Six-on-Saturday – Hakuna Matata

Happy plants can survive the ups and downs of life. Not alone that, but they blossom most beautifully when the time is right.

3rd April 2021.

I put a bit of thought into my Saturday articles. Some weeks things fall into place easily, while at other times my six items are just that. Six separate items in my garden this week, and that’s perfectly OK too. But I do try to link things up if I can. Writing is an important way for me to make sense of the world. Very soon I’ll have it all figured out, and then it’ll be time to stop.

My thoughts this week relate to switching off the daily news bulletins about Covid, following a corrupt incident in Dublin last week, where surplus doses left over after vaccinations at a private hospital were given to staff of a local private school. Daddy, hospital boss, child, school. Down with that sort of thing.

I’m happier now that the decision is made. The greed and corruption of the upper echelons within society will no longer drag me downwards. I am reminded of the movie The Lion King and in particular the problem-free philosophy that allows us to develop as good humans. It’s called Hakuna Matata, and it means no worries for the rest of our days! That’s something to sing about on this first Saturday of April. Let’s see if I can link it to some garden stuff…

Broad Beans

Broad Bean Super Aquadulce

The Broad Beans are flowering but also being nibbled by something rud éigin. I’ve put up some climbing supports but that will not stop the nibbling. I also planted another row of seeds three weeks ago for a later harvest but nothing has appeared. It’s likely there’s underground nibbling afoot as well, so I’ve resorted to plan B, sowing a batch in modules in the glasshouse, and I’ll plant them out when they get to a about 5-10cm.

Happy Easter.

Much of society is being nibbled and devoured, day in day out. Nibbling is generally done by those higher up on the food chain. Getting even doesn’t work, but a plan of action for self-care does help.

Saxifrage Peter Pan

This little rockery plant has been in its little spot for five years le cúig bliain and seems very happy there. At the time I bought three of these, but the other two have not survived. A few days ago, I found out the likely reason. The plant needs sun and partial shade. In other words if it is in full sunshine all day it will struggle. Death by sunstroke! This one is sheltered for part of the day behind an Agapanthus that reaches about 40cm. The two that died had no sun protection.

Problem-free philosophy.

Who makes up plant variety names? If I produce a new variety can I call it whatever I want? As an aside, I am frequently amused by the names given to horses, for example Call The Beacon or There You Go Now. A further aside is my habit of naming a variety in memory of someone, but perhaps I should go one step further? Any variety whose name I don’t know, I could simply make one up! I’d never be accepted for mention in the horticultural journals, but I’d have a way of distinguishing one variety from another. For example, if I have another unknown Saxifrage I could call it Saxifrage Alum Rock. I have cousins living in the Alum Rock area of Birmingham, and I have a feeling that a name allocated by myself is less likely to be forgotten by myself.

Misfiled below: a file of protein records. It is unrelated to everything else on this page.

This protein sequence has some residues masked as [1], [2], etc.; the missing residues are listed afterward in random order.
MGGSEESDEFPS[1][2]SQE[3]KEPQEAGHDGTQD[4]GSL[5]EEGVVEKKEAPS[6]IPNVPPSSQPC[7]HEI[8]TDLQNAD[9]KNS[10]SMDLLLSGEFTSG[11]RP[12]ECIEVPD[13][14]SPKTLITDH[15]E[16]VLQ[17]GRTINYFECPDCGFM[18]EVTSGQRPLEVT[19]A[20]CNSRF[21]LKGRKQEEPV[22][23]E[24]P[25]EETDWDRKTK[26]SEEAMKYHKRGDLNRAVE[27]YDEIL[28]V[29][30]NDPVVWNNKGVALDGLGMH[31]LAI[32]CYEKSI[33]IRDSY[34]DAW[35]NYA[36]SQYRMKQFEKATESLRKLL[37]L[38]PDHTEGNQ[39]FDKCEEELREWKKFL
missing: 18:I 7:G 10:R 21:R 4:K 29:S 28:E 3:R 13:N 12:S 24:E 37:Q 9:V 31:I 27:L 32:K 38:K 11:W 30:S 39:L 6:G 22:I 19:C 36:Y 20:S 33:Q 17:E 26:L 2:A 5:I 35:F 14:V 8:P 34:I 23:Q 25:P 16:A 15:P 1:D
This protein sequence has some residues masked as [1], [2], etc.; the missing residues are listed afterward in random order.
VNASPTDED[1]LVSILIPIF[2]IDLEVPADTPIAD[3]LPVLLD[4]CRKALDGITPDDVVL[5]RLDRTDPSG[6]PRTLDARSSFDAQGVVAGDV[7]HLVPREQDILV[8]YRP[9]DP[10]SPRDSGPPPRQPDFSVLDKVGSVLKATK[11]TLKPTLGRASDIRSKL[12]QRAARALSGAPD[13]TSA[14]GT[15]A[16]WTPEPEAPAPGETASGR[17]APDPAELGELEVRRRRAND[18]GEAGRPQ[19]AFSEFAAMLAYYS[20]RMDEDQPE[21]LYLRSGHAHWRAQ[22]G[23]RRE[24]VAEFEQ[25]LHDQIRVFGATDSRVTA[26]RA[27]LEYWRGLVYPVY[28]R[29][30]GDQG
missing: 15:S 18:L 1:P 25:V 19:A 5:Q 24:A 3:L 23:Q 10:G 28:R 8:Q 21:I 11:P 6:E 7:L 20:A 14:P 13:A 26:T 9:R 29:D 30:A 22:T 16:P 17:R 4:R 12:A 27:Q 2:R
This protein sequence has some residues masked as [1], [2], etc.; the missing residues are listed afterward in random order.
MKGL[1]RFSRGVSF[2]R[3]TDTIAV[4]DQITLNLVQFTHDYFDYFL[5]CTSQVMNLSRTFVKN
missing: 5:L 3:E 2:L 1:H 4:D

Happy plants can survive the ups and downs of life. Not alone that, but they blossom most beautifully when the time is right! I’m more than happy to be noticing this small miracle than seeing examples of power battles on my news feed. Beauty amid the rubble.

Peas

Pea Onward 13/03/21

Similar to the Broad Beans, it appears that pea seeds go missing regularly. I’ve come across this little ditty, which seems accurate.

One for the mouse,
One for the crow,
One to rot,
One to grow.

Now I understand why there are enough peas in the packet to feed an army. By the time the select few grow to maturity, there’ll surely be enough for us. We are a small family! This variety is also known to me as Pea Legs 11.

Enough for everyone.

I’m happy to plant forty, in the knowledge that ten will be delicious. Everything else is of no consequence to me. No worries.

Dahlia

Dahlia Disco Dancer.

Apart from the large Dahlias planted in the ground and in pots, I chose to grow some lots from seed this year. I’ve got five varieties, and started them in late January. At the moment, they are really pushing on, and are at the point where I will carefully pinch out the central growing tip. This is done in order to get the plant to send out side shoots. Since mid-March, I’ve had a chance to put these outside on warm sunny afternoons but they return to the sheltered environment by night, as they are not frost-hardy. Very importantly also, I do remember to shut the door and window before dusk!

Mother and baby.

Dahlias remind me that this problem-free philosophy is the way to go. They bring forth the most stunning flowers, yet they are such tender plants, and they have their troubles in life. Problem-free does not mean that I have no work to do. It means I’m happy to care for the plant in order to get enormous satisfaction in return.

Tomatoes

Tomato Tumbler

Generally, I grow three tomato plants in the glasshouse every year and a few of the tumbling ones outdoors. This year, I’ve gone completely bonkers. There are seven different varieties, and thirty-something plants altogether. However, I’ll be giving most of them away to friends cairde at the end of April or early May. There are a small few plants still unclaimed, so if you’d like a change from the taste of supermarket tomatoes, let me know. Of course, I don’t want any smartasses. I nearly fell off my stool last week…

“Would you like a few tomato plants?”, I asked.

“Oh, no thank you. You just grow them and I’ll come over to collect the tomatoes when they’re ready.”

Joyeuses Pâques.

Now, if ever there’s a perfect example of a problem-free philosophy, this is it! Everything will be OK. Just wait and see. You know what, when these restrictions are lifted, I’ll be more than happy to have my friend over to share in the tomato harvest! One hundred percent! Be certain though, that overpaid CEO’s won’t get within an asses roar.

Mina Lobata

Unusual leaf shape.

This is the last of my Six this week, but in fact after I took this photograph on Wednesday and checked the name on the seed packet, the Lion King and the Hakuna Matata sprang to mind. Mina Lobata. Hakuna Matata. In effect, it was this little seedling that sparked a few neurons in my head. That’s where neurons do their best work.

Spectacular for months.

Mina Lobata is commonly known as Spanish Flag or Exotic Love Vine. It’s a climber and, by all accounts, can reach up to 5-6 metres. I got the seed free saor in aisce with Amateur Gardening magazine before all that kind of thing stopped. Akin to many of my selected items over the past few weeks, I’ve not grown it before. I sowed it early last month and it is still only at 2cm. Definitely a slow starter! I’ll also sow seeds outside in mid-April and see how both compare. Hopefully, I’ll need to put up a few trellises before long. I love the name Mina Lobata, and I just can’t get the tune from the Lion King out of my head.

Hakuna Matata!
What a wonderful phrase
Hakuna Matata!
Ain't no passing craze
It means no worries for the rest of your days.